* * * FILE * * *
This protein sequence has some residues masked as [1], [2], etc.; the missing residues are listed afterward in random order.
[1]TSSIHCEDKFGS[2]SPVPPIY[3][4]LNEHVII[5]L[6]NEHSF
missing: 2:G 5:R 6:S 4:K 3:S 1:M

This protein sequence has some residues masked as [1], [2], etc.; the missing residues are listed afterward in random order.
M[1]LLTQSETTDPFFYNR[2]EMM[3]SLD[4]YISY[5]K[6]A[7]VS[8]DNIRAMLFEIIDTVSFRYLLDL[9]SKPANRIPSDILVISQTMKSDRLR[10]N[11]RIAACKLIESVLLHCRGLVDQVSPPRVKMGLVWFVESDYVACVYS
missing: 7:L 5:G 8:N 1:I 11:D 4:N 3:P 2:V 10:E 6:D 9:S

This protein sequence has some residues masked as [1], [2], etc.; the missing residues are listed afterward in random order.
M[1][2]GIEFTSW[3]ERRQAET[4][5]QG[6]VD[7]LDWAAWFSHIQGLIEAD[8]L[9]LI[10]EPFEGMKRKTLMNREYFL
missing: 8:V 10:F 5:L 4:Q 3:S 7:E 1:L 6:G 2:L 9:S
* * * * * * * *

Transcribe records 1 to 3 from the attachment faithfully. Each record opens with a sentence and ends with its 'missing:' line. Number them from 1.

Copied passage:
This protein sequence has some residues masked as [1], [2], etc.; the missing residues are listed afterward in random order.
[1]TSSIHCEDKFGS[2]SPVPPIY[3][4]LNEHVII[5]L[6]NEHSF
missing: 2:G 5:R 6:S 4:K 3:S 1:M

This protein sequence has some residues masked as [1], [2], etc.; the missing residues are listed afterward in random order.
M[1]LLTQSETTDPFFYNR[2]EMM[3]SLD[4]YISY[5]K[6]A[7]VS[8]DNIRAMLFEIIDTVSFRYLLDL[9]SKPANRIPSDILVISQTMKSDRLR[10]N[11]RIAACKLIESVLLHCRGLVDQVSPPRVKMGLVWFVESDYVACVYS
missing: 7:L 5:G 8:N 1:I 11:D 4:N 3:P 2:V 10:E 6:D 9:S

This protein sequence has some residues masked as [1], [2], etc.; the missing residues are listed afterward in random order.
M[1][2]GIEFTSW[3]ERRQAET[4][5]QG[6]VD[7]LDWAAWFSHIQGLIEAD[8]L[9]LI[10]EPFEGMKRKTLMNREYFL
missing: 8:V 10:F 5:L 4:Q 3:S 7:E 1:L 6:G 2:L 9:S